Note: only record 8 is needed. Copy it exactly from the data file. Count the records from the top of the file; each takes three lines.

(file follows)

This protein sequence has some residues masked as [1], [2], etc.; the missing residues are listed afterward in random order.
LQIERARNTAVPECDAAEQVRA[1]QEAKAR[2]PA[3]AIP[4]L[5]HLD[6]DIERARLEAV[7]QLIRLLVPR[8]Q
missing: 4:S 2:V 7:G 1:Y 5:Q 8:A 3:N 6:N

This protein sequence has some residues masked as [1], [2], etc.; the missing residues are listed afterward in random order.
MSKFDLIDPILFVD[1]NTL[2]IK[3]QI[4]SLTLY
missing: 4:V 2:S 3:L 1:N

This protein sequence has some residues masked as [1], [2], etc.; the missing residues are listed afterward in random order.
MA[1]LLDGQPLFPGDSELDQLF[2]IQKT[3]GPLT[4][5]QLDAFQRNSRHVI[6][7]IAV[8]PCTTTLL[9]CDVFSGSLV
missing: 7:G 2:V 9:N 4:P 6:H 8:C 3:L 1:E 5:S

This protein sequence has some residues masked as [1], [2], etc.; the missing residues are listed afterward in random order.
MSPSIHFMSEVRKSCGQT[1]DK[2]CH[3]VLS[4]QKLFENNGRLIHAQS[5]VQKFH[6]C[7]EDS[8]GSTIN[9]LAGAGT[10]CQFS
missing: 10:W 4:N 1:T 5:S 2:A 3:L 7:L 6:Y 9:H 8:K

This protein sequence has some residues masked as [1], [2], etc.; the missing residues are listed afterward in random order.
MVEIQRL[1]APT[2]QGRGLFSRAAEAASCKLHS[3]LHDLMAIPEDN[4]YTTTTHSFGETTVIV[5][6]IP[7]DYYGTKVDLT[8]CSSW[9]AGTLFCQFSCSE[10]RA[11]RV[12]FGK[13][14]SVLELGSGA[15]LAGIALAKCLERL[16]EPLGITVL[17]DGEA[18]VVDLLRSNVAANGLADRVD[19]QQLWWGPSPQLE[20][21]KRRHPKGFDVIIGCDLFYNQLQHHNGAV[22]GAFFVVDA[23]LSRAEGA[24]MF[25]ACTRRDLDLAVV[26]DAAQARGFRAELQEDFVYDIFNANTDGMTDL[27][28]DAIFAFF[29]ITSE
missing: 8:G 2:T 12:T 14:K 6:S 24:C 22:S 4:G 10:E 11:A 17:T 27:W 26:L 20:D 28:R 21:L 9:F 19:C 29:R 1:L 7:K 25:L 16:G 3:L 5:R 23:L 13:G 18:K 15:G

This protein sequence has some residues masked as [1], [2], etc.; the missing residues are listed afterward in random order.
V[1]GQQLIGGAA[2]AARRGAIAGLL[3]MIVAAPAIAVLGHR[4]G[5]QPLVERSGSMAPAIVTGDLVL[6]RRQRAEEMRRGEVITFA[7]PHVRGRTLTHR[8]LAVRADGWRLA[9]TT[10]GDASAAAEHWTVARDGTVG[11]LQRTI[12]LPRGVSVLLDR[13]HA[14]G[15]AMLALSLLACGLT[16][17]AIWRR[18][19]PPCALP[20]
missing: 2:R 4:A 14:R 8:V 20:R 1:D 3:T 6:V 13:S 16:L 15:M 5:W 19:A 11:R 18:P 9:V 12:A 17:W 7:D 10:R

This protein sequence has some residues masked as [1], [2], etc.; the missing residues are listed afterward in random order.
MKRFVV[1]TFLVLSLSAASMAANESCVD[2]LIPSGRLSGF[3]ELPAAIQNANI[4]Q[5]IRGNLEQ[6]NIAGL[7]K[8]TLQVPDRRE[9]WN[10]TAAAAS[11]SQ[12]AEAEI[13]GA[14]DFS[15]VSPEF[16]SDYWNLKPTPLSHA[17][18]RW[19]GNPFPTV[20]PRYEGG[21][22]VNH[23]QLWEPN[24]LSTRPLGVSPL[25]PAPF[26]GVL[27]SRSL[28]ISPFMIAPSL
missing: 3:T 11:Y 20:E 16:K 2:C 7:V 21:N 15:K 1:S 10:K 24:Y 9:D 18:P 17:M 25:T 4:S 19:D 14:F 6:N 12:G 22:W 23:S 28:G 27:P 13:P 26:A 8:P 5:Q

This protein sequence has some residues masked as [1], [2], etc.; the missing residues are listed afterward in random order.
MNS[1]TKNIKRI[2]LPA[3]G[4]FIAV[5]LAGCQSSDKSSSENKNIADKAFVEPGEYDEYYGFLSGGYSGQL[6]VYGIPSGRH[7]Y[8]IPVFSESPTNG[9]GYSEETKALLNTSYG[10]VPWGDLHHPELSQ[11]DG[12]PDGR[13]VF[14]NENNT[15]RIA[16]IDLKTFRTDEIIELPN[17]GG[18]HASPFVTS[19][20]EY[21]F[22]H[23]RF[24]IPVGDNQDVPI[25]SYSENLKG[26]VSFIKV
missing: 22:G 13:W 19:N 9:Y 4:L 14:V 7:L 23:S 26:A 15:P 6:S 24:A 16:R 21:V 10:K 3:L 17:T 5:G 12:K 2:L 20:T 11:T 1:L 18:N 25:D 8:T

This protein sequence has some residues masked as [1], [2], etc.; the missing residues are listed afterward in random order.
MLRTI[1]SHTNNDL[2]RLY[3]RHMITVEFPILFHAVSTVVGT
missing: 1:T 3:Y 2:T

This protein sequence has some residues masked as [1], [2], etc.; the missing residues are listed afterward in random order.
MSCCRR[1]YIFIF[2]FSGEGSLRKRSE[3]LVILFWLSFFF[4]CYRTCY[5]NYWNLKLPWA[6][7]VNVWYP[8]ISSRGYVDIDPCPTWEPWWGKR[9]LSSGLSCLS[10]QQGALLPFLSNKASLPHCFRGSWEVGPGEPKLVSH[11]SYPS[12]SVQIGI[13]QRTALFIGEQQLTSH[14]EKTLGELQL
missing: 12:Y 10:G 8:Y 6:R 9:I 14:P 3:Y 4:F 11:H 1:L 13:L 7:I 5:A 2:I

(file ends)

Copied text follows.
This protein sequence has some residues masked as [1], [2], etc.; the missing residues are listed afterward in random order.
MNS[1]TKNIKRI[2]LPA[3]G[4]FIAV[5]LAGCQSSDKSSSENKNIADKAFVEPGEYDEYYGFLSGGYSGQL[6]VYGIPSGRH[7]Y[8]IPVFSESPTNG[9]GYSEETKALLNTSYG[10]VPWGDLHHPELSQ[11]DG[12]PDGR[13]VF[14]NENNT[15]RIA[16]IDLKTFRTDEIIELPN[17]GG[18]HASPFVTS[19][20]EY[21]F[22]H[23]RF[24]IPVGDNQDVPI[25]SYSENLKG[26]VSFIKV
missing: 22:G 13:W 19:N 9:Y 4:L 14:V 7:L 23:S 26:A 15:P 6:S 24:A 16:R 21:V 10:K 3:L 17:T 5:G 12:K 2:L 20:T 11:T 1:L 18:N 25:D 8:T